President Rene Preval of Haiti has moved back into an undamaged portion of the Presidential Palace to receive official visitors for the first time since the cataclysmic earthquake of Jan. 12. It is just one of several small but encouraging signs that Haiti has started the long and painful process of recovery.
Given the onset of the rainy season, the vast population scattered in hundreds of refugee camps, living in rudimentary shelters and still vulnerable to mudslides and the threat of flooding, no one is ready to declare the end of the emergency. But it is important to note that the mountains of aid and intense levels of attention Haiti has received from the world community in the last 15 weeks have made a positive difference in the lives of hundreds of thousands of Haitians.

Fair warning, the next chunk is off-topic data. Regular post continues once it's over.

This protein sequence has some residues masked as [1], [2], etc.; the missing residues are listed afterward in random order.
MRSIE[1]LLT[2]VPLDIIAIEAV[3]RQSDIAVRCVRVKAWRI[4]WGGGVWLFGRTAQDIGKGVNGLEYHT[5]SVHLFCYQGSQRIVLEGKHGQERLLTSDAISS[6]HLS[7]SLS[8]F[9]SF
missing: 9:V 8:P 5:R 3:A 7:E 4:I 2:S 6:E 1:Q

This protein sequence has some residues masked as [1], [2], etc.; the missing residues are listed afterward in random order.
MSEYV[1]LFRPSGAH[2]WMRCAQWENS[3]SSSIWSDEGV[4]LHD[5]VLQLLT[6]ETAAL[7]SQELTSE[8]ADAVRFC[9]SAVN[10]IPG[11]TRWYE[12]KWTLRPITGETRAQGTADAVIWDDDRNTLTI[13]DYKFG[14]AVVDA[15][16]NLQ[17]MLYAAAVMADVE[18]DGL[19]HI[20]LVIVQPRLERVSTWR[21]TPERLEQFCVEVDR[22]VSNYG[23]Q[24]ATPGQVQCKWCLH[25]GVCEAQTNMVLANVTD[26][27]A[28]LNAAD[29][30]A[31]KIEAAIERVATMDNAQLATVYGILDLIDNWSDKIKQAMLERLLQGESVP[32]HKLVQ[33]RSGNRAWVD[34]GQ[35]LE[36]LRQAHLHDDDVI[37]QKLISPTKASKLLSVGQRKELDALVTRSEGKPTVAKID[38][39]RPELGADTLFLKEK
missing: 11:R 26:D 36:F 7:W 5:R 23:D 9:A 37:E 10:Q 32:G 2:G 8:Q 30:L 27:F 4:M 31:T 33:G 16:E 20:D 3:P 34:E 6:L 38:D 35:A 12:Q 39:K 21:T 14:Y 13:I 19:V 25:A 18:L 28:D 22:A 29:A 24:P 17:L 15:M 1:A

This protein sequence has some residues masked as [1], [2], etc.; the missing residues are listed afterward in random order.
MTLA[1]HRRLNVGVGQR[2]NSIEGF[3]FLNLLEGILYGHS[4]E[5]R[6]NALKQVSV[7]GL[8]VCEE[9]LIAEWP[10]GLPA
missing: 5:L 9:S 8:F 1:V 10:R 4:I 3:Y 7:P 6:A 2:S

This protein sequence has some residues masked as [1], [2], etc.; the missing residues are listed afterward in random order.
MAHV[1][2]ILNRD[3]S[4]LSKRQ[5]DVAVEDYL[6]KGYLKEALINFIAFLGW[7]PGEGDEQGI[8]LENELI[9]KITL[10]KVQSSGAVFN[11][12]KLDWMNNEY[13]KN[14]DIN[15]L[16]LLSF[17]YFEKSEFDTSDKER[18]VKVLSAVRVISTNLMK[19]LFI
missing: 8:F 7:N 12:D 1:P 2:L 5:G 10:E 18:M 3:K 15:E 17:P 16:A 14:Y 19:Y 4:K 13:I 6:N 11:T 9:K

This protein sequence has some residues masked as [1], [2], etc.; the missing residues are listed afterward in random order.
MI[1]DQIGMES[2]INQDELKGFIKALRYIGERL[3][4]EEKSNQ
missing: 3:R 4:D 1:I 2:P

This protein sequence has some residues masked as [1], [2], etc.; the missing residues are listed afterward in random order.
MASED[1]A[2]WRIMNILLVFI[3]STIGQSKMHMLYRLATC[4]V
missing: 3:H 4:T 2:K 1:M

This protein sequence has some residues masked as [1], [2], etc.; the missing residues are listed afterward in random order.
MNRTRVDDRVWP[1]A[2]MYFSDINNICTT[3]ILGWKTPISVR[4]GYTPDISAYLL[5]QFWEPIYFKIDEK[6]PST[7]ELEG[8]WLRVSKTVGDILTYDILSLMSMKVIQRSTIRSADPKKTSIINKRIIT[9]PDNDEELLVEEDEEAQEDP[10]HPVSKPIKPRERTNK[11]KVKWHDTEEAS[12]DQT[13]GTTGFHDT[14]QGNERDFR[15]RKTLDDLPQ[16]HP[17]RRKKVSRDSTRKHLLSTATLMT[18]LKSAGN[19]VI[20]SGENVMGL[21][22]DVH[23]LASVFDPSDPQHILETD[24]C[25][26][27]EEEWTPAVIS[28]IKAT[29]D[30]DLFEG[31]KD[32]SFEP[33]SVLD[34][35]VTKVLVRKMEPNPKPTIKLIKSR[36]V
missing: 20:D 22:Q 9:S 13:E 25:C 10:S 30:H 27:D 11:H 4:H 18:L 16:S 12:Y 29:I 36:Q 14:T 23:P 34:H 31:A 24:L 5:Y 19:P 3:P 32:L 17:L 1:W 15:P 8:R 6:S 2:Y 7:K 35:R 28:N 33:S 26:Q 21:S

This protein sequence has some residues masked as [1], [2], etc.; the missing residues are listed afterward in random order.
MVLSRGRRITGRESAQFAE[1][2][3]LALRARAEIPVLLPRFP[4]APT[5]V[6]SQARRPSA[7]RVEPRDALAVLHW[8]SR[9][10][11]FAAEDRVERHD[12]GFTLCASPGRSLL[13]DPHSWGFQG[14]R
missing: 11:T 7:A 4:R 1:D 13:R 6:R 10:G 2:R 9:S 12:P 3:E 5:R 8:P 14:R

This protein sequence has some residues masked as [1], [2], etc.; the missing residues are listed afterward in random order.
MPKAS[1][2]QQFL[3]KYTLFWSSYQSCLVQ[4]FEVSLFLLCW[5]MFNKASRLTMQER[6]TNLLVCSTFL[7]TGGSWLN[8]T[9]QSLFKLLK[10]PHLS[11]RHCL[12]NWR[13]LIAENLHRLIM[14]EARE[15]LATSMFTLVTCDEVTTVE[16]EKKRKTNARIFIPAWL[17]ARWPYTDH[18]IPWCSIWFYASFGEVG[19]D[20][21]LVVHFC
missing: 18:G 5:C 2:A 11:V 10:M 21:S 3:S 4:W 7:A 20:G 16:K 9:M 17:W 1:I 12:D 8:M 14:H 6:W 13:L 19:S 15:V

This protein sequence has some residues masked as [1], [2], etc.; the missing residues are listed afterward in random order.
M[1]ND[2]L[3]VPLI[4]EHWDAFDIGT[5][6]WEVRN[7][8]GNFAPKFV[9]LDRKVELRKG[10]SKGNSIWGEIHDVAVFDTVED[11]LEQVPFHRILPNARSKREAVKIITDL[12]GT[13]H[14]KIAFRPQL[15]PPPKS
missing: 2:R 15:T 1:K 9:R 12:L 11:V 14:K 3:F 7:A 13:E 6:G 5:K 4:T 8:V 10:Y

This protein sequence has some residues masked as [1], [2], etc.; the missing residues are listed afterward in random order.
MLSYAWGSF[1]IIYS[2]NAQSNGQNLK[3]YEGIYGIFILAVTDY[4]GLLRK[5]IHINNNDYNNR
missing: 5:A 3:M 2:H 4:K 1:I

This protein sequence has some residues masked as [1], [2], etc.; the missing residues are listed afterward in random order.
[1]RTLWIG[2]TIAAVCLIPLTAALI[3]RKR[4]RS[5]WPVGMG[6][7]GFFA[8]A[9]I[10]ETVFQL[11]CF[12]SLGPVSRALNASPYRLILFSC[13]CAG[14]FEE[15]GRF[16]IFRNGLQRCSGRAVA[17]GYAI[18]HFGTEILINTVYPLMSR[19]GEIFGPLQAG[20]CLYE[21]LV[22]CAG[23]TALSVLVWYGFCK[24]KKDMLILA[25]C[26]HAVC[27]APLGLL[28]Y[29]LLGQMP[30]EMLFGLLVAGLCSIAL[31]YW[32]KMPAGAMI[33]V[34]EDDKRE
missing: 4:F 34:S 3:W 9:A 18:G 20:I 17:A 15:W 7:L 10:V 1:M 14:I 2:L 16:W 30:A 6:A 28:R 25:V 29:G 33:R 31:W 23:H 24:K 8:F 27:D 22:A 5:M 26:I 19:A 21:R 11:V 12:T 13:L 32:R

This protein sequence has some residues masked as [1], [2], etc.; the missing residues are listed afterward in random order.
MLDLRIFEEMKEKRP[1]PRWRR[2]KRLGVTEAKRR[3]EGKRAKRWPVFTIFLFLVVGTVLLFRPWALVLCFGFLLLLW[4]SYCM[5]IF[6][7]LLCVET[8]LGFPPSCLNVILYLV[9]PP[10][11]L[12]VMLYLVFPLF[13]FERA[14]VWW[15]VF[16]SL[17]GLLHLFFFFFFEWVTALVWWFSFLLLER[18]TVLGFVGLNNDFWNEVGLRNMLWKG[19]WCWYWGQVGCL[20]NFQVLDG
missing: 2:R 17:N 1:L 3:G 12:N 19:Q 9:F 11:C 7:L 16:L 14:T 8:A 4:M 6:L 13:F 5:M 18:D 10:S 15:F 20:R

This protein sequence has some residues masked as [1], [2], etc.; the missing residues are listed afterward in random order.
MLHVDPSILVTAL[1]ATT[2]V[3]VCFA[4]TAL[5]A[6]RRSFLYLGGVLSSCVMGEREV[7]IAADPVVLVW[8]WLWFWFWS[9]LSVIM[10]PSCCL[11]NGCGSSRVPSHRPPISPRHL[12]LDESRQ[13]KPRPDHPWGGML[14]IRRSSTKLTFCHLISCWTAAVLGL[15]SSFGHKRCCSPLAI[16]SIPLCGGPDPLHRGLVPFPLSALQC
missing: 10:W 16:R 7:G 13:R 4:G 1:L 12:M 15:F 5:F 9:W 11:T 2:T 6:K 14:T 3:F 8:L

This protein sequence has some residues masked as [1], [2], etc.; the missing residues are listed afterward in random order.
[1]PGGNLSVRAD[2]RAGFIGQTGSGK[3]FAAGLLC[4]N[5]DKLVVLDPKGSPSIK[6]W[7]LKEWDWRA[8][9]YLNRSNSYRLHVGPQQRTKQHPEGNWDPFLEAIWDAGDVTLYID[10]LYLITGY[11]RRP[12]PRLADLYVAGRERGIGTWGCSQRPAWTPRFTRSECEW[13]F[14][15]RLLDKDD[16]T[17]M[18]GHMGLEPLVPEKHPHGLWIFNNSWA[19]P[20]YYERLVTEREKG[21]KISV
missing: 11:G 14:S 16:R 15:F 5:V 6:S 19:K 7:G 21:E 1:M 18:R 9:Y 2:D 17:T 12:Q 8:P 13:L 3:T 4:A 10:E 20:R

Most important, perhaps, is that epidemics of contagious disease that many feared would ravage the population have failed to materialize -- so far. This is not just a matter of good fortune. Haiti's doctors, U.S. and U.N. medical authorities, nonprofits like Doctors Without Borders and the International Medical Corps have been working tirelessly to give medical attention to the needy and create disease-free conditions in the sprawling camps.
In some cases, they have been too successful. U.S. Rep. Kendrick Meek, who visited Haiti this weekend, noted that some Haitians had left their undamaged homes to live in camps where they could be assured of sanitary living conditions and a guaranteed food supply. He said some of the camps have grown to three and four times their original size.
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